Can I invest both pre- and post-tax dollars in the same 401(k)? If so, how do I know what taxes I owe at withdrawal? — Kathy B.
Whether or not you can invest both pre-tax and after-tax dollars in the same 401(k) depends on the plan itself. It's a safe bet that your employer's 401(k) plan permits pre-tax contributions, according to Kaye Thomas, who spent two decades as a tax lawyer MOREDec 11, 2012 6:32 AM ET
I'm planning on retiring when I turn 65, which is in five months. Do I wait until I'm 65 to apply for Medicare? – Sharon V.
If you're already receiving Social Security benefits, you'll be automatically enrolled in Medicare Parts A and B when you turn 65, says James Long, a licensed health insurance agent at Young's Insurance Services in Eagleville, Penn.
If you're not receiving Social Security benefits, however, consider signing MOREDec 6, 2012 6:30 AM ET
In 2006 I invested $100,000 in a self-directed IRA with three other people. Money was invested in land which could be developed into building sites. We anticipated appreciation but in 2008 the land value dropped and we haven't been able to find a buyer. The custodian is charging $460 a year. Is that fee reasonable? Any recourse or recommendations? – Doug H.
According to Tom Fisher, founder of Boston-based Fisher Financial MORENov 28, 2012 6:30 AM ET
I have a $325,000 home, a $250,000 mortgage and a student loan. I have been taking money out of my IRA since getting laid off, and paying a 10% penalty with each withdrawal. It could be several months before I land a full-time job. Am I better off continuing to tap my IRA, or should I take out an equity loan on my house, rent out my home and move MORENov 26, 2012 6:31 AM ET
How do I find a pension if my old employer has merged several times and I can't locate it? — Kent David, Hot Springs Village, Ark.
Hit the phones: Arkansas is one of 30 states in which federally funded counseling centers provide free legal help with pensions and other retirement plans, such as 401(k)s. As long as you live or work in one of those states, or your company was based in MORENov 21, 2012 6:30 AM ET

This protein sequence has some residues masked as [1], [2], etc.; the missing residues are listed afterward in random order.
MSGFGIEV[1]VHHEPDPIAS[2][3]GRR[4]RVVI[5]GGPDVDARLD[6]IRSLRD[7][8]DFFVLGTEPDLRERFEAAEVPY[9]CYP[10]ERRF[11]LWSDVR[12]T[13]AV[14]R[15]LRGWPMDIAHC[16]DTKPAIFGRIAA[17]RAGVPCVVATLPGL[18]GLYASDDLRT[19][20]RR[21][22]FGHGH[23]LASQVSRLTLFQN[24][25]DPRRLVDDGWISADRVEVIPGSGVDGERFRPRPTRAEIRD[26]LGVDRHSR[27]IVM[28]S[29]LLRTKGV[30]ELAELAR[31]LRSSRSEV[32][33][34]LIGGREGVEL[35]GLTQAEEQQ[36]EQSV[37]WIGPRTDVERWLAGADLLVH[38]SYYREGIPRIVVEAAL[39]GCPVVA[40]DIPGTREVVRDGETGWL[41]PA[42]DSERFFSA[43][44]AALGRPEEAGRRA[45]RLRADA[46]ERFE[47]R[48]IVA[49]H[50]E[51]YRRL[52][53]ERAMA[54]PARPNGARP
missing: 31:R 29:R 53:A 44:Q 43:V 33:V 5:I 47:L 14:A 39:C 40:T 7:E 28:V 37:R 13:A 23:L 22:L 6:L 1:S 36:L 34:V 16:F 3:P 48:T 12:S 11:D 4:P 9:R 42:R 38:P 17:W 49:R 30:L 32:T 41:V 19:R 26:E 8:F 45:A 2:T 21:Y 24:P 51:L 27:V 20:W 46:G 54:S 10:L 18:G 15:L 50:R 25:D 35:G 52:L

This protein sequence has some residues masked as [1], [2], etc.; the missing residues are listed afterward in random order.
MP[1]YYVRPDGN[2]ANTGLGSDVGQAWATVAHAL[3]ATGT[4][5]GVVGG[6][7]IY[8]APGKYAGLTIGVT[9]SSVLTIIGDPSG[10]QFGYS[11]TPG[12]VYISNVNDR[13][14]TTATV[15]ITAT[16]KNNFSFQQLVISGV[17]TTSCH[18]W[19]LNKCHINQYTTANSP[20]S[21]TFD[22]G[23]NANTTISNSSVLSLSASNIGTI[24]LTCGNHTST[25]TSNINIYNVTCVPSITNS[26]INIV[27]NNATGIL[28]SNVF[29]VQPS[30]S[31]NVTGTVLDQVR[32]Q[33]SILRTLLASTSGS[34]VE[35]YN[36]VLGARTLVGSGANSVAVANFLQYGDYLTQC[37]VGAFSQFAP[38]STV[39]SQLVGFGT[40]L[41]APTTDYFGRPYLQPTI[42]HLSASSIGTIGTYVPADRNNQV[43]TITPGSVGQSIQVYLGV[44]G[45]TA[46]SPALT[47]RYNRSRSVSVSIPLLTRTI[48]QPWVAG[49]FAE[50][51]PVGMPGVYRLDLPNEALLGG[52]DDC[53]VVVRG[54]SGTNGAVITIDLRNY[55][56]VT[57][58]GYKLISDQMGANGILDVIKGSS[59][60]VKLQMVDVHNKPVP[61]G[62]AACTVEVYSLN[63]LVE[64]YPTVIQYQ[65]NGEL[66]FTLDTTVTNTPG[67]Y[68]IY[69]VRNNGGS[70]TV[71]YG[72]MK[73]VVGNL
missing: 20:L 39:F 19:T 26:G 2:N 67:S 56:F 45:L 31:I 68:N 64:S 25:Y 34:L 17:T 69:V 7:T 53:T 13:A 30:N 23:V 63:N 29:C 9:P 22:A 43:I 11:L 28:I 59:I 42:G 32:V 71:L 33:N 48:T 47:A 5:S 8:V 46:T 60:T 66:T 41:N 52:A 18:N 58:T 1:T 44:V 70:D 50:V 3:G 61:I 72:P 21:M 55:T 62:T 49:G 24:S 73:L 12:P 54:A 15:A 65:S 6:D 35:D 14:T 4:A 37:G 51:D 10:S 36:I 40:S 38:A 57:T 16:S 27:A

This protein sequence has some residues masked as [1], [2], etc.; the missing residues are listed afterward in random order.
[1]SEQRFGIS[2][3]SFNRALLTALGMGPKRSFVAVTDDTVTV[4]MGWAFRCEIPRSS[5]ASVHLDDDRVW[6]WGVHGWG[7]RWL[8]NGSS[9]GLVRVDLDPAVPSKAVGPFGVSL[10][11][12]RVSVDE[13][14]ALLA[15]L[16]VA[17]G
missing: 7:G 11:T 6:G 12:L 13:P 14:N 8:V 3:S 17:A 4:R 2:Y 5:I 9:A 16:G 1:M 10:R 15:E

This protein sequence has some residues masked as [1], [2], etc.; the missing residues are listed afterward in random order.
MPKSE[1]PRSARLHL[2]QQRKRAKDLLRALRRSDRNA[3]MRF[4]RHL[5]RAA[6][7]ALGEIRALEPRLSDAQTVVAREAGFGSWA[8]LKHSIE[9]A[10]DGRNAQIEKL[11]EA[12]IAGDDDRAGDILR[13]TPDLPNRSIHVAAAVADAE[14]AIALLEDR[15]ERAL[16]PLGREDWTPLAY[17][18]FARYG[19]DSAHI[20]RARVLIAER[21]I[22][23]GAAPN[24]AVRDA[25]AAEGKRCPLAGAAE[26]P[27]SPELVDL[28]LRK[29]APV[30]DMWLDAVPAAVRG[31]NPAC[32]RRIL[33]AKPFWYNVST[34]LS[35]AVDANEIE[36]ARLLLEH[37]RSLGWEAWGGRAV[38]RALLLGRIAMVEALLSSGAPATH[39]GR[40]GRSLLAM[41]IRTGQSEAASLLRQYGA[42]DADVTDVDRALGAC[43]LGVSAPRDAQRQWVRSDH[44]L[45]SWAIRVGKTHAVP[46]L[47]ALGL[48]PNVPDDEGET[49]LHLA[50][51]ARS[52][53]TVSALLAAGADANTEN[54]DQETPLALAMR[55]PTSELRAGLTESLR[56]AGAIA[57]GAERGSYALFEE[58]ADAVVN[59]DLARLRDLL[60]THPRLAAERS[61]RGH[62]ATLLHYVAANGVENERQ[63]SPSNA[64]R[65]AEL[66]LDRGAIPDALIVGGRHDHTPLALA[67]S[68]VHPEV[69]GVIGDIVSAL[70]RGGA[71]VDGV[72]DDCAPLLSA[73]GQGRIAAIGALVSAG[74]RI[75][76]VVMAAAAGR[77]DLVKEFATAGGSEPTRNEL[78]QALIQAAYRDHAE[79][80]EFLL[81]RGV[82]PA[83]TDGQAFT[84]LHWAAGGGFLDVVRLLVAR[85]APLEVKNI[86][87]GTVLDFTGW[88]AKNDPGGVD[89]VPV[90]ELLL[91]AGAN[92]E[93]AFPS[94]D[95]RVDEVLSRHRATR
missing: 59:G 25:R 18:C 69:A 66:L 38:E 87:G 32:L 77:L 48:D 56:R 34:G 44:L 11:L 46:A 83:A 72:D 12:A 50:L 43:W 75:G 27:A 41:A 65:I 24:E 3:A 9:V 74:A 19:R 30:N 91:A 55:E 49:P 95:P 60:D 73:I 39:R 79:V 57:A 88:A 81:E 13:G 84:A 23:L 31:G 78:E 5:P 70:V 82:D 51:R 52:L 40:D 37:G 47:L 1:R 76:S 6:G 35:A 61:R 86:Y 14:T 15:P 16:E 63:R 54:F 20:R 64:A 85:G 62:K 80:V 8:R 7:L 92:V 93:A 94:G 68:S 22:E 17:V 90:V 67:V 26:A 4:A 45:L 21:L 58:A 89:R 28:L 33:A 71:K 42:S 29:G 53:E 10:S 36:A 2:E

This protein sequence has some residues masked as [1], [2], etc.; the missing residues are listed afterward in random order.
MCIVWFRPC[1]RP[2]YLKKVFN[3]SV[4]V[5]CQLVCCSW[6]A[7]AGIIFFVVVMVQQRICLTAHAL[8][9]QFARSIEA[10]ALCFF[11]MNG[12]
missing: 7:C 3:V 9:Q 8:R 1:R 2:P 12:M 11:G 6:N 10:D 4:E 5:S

Our daughter is building a new home with an in-law suite for us. I am 72 and my wife is 68. We plan to sell our present home and contribute $300,000 of the proceeds to live in this in-law suite. Is there a tax liability for our daughter or us? Also, since we plan to live out our lives in this arrangement, would this contribution be an estate asset for MORENov 19, 2012 6:30 AM ET
I am 65, and every year I take distributions from my defined contribution plan and 403(b) account. Meanwhile, I still have long-term capital losses from the 2000 high-tech stock crash, and I deduct $3,000 a year against ordinary income. Can I take my long-term capital losses to offset any portion of the DCP and 403(b) distribution as long-term gains? – Franklin S.
The short answer is no, says Cynthia M. Jeanguenat, MORENov 16, 2012 6:30 AM ET
My husband and I are 44. We moved to this country and started to save aggressively for retirement six years ago. Each year my husband puts about $10,000 in his Oregon state government employment-based retirement fund. I put $5,000 in my Roth IRA and about $10,000 in my SEP IRA. How should I invest my retirement funds? Right now I have all of my savings in Fidelity's Freedom Funds 2040. MORENov 13, 2012 6:30 AM ET
I have an IRA worth $225,000, which is mostly in cash at a well-known brokerage firm. I know SIPC covers up to $500,000 for brokerage firms with SIPC insurance, but I think it only covers $250,000 for cash values. Can I split my IRA to another firm? — Richard P.
Your total is currently below the $250,000 coverage limit on cash, so Securities Investor Protection Corporation insurance -- which protects assets MORENov 8, 2012 6:30 AM ET
My wife elected to take her Social Security benefit at age 62. Is her benefit adjusted upwards when I start taking my full Social Security benefit at age 66? What happens to her benefit if I pass away prior to electing my social security benefit? And what if I pass away after I have elected my full retirement benefit? — Ray G.
Yes, your wife's benefits can increase when you enroll MORENov 7, 2012 6:30 AM ET
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